Underwater Endowments: How COVID-19 Could Affect Your Funding

It’s difficult enough for higher education to face the existing challenges of COVID-19. Now, losses on endowments in the tens of billions of dollars add another threat—potentially lower spending allocations from the funds so vital to university budgets.

On Feb. 12, 2020, the Dow Jones Industrial average closed at a record high of 29,551. This was up roughly 10% from July 1, 2019 (the beginning of most higher education institutions’ fiscal year). Fast forward less than two months, however, and markets have fallen at a historically fast rate. The prognosis for a solid year of investment earnings for college and university foundations has now vanished.

Foundations should be particularly aware of underwater endowments, especially if the fund was recently established. With recent market conditions, many endowment funds at will likely have a lower fair value at the financial statement reporting date than the original gift amount (or the amount required to be maintained by the donor or by law).

How does this affect financial reporting?

It depends upon whether your institution reports under Financial Accounting Standards Board (FASB) or Governmental Accounting Standards Board (GASB) framework.

Under FASB reporting, accounting for underwater endowments recently changed with the adoption of ASU 2016-14. Before this standard, FASB required underwater endowments to be reflected as a reduction of unrestricted net assets. This left the original amount of the endowment gift as permanently restricted net assets.

Under ASU 2016-04, the classification of net assets drops from three categories to two: with donor restrictions or without donor restrictions. Under this new classification method, underwater endowments now are reflected in the “with donor restrictions” category. Organizations are required to disclose the following with respect to underwater endowments:

  • Policies related to appropriations from underwater endowments
  • The organization’s ability to spend from underwater endowments
  • The fair value of underwater endowment funds
  • The amount by which the original endowment amount exceeds the fair value of the endowment fund (i.e., the “underwater” portion)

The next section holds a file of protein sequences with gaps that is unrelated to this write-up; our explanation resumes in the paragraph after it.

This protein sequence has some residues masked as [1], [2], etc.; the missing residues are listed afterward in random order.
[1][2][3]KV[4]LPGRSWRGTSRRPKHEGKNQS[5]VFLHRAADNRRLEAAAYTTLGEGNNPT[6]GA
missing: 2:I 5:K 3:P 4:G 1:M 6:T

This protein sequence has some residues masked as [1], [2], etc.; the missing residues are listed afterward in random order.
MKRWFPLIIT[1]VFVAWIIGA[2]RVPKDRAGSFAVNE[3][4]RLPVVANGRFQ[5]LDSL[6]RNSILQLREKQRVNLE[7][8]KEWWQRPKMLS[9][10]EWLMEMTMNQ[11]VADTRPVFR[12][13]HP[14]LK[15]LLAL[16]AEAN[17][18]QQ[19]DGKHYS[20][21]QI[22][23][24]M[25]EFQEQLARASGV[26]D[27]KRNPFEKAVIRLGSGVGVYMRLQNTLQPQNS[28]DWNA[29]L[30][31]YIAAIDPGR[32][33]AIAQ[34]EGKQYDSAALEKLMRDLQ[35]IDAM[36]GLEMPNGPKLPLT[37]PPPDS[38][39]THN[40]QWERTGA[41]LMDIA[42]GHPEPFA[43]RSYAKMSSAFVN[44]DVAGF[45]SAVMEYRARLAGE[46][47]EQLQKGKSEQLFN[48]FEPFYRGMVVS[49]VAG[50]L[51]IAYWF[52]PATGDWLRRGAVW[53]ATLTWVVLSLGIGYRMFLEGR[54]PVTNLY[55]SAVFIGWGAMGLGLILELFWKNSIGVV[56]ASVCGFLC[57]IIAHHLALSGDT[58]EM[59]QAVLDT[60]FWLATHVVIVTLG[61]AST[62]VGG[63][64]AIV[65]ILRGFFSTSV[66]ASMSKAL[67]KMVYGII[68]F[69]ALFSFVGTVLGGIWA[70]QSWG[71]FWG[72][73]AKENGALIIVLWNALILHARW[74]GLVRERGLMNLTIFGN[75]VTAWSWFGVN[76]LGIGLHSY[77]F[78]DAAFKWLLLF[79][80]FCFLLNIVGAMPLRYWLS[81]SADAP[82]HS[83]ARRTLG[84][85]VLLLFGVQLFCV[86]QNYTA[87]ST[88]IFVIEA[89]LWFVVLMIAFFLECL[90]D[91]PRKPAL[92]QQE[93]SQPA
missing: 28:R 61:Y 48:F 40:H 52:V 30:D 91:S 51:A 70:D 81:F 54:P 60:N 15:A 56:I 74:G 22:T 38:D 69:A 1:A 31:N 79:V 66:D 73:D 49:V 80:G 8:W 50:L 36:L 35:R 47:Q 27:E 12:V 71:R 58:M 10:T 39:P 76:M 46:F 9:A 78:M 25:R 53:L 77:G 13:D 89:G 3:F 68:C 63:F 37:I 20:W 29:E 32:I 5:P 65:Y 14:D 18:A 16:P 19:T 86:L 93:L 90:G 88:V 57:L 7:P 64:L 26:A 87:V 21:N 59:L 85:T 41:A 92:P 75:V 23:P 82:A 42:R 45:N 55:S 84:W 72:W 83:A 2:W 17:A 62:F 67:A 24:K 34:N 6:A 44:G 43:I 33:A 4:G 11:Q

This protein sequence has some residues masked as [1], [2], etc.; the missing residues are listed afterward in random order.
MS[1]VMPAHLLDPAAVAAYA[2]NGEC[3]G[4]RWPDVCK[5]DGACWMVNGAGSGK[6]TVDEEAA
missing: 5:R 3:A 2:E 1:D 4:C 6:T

• The original gift amounts or level required to be maintained by donor stipulations

Under GASB reporting, the net position of an organization falls under one of three categories: net investment in capital assets, restricted, and unrestricted. The restricted portion is further broken down between the expendable portion and nonexpendable portion.

The original gift amounts for endowments (the corpus) is reflected in the nonexpendable portion. Earnings and losses, on endowment funds are reflected in the expendable portion. So while the underwater portion of endowments falls under restricted net position, the original gift amount is preserved as nonexpendable restricted net position.

What can we do in the face of underwater endowments?

The lack of investment earnings, combined with likely drops in donor contributions, suggest lean times ahead for higher education. But as with any setback in investing, the key is to remember the big picture.

As your foundation seeks to raise and invest funds during a probable recession, look at long-term projections to determine spending allocations, capital campaigns and more. You might need to make difficult decisions on cutting costs to find the funding you need. This can include re-evaluating your workforce to look for bloat or outdated personnel structures. You might also review operations, processes, vendor contracts and facilities use (and their resulting costs).

James Moore’s higher education team can be a critical partner in times like these. After serving your industry for over 50 years, we understand the needs of university-related entities like yours. Now more than ever, our expertise can help you make these and other important decisions for your institution’s future.

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